Richard North, 27/06/2013  

000a Mail 027-wel.jpgI had a very exasperated personage ask me that, the other day. And, if an answer was needed, all you need to do is look at today's Daily Mail. It's front-page headlines have Mr Osborne taking "an axe to the state", declaring "war on welfare Britain" and slashing "£11.5 billion from the State".

Yet, inside the pages of the very same newspaper, we have Stephen Glover writing under the headline: "State spending is not being cut". But, being a loyal (and remunerated) Mail writer, he doesn't mention his own newspaper's front page. Instead, he takes a pop at the BBC for its claims.

There is good reason for having a go at the BBC. The outpouring of the "cuts" propaganda from the State Broadcaster has been quite outrageous. And nowhere has it pointed out that, at the end of all Mr Osborne's "cutting", the Coalition will be spending almost exactly the same as it did when it took office.

Says Glover, in 2009-2010 (Labour's last year in power), public expenditure was £671 billion. In 2015-16, according to the Chancellor's figures yesterday, it will be £745 billion. Adjusted for inflation, this represents a real cut of around one percent. In effect, spending has been held level. It hasn't been reduced.

But then, it isn't just the BBC getting it wrong. The entire legacy media is at it. Mr Osborne's spending review, with its £11.5 billion "cuts", is not due to take effect until 2015. This represents roughly one month's government borrowing at the current rate. Even by 2015, the annual deficit is planned to remain at £96 billion, representing an addition to the £1.2 trillion debt we have already incurred.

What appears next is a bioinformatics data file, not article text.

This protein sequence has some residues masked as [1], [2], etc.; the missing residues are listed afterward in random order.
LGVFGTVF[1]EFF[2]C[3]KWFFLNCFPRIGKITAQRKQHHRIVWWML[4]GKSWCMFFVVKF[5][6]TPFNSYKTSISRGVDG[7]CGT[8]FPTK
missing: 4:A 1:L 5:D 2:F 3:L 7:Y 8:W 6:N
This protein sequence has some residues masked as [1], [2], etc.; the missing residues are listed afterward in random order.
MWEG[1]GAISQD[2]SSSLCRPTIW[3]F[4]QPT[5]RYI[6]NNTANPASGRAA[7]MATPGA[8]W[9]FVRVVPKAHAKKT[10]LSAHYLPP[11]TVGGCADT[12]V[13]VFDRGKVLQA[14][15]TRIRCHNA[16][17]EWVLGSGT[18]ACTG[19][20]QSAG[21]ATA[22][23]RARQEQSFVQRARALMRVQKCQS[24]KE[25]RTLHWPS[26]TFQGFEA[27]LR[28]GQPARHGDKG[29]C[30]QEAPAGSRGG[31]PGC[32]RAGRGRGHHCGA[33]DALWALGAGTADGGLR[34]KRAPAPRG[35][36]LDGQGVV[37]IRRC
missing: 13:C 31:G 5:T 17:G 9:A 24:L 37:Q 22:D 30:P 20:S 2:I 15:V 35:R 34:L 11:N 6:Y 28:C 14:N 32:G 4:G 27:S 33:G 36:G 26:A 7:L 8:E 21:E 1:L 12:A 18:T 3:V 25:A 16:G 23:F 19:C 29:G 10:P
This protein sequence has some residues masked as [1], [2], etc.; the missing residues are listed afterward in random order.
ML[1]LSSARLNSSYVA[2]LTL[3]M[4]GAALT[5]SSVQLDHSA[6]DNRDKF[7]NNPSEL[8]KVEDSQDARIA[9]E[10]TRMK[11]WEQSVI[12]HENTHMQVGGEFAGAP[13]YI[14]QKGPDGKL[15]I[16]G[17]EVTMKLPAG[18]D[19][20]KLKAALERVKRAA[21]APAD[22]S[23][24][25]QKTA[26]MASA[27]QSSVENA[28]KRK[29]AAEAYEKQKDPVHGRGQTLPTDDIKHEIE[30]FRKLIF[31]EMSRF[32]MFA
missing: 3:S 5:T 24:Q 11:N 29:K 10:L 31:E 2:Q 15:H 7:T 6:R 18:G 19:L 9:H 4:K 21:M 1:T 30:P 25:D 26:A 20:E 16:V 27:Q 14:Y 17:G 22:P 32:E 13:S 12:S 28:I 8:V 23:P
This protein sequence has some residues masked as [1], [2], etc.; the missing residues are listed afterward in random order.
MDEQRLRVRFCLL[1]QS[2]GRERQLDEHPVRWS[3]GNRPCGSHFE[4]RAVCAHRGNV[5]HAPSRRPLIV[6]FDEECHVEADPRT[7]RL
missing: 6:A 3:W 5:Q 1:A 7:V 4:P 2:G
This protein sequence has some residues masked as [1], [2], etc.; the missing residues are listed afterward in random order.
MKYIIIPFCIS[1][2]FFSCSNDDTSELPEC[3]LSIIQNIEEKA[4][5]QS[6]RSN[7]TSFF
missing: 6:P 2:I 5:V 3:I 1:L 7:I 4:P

This is where the propaganda is at its most wicked. When the commentators so happily chirp about cutting the deficit, they are not talking about cutting debt – merely, the government is cutting the rate at which the debt is increasing.

Currently, the interest on that debt exceeds defence spending, and falls not far short of our entire education budget. Per household, this works out at £1,800 each - more than the average Council Tax. 

What is actually happening to public finances, therefore, is that spending is being cut, but redistributed, from front-line spending, to debt financing and to unfunded liabilities such as PFI and public sector pensions. By 2016, it is estimated that the annual cost of providing public service pensions will be over £1,500 per household, and rising rapidly.

Despite this, the media wall remains impenetrable. It does not matter how many times the dissenting voices speak out, even to the extent of Stephen Glover being made a fool of by his own newspaper. The "cuts" meme survives, contradicting the thrust of media copy elsewhere. For a supposedly free society, with an "independent" media, we are living in very strange times.


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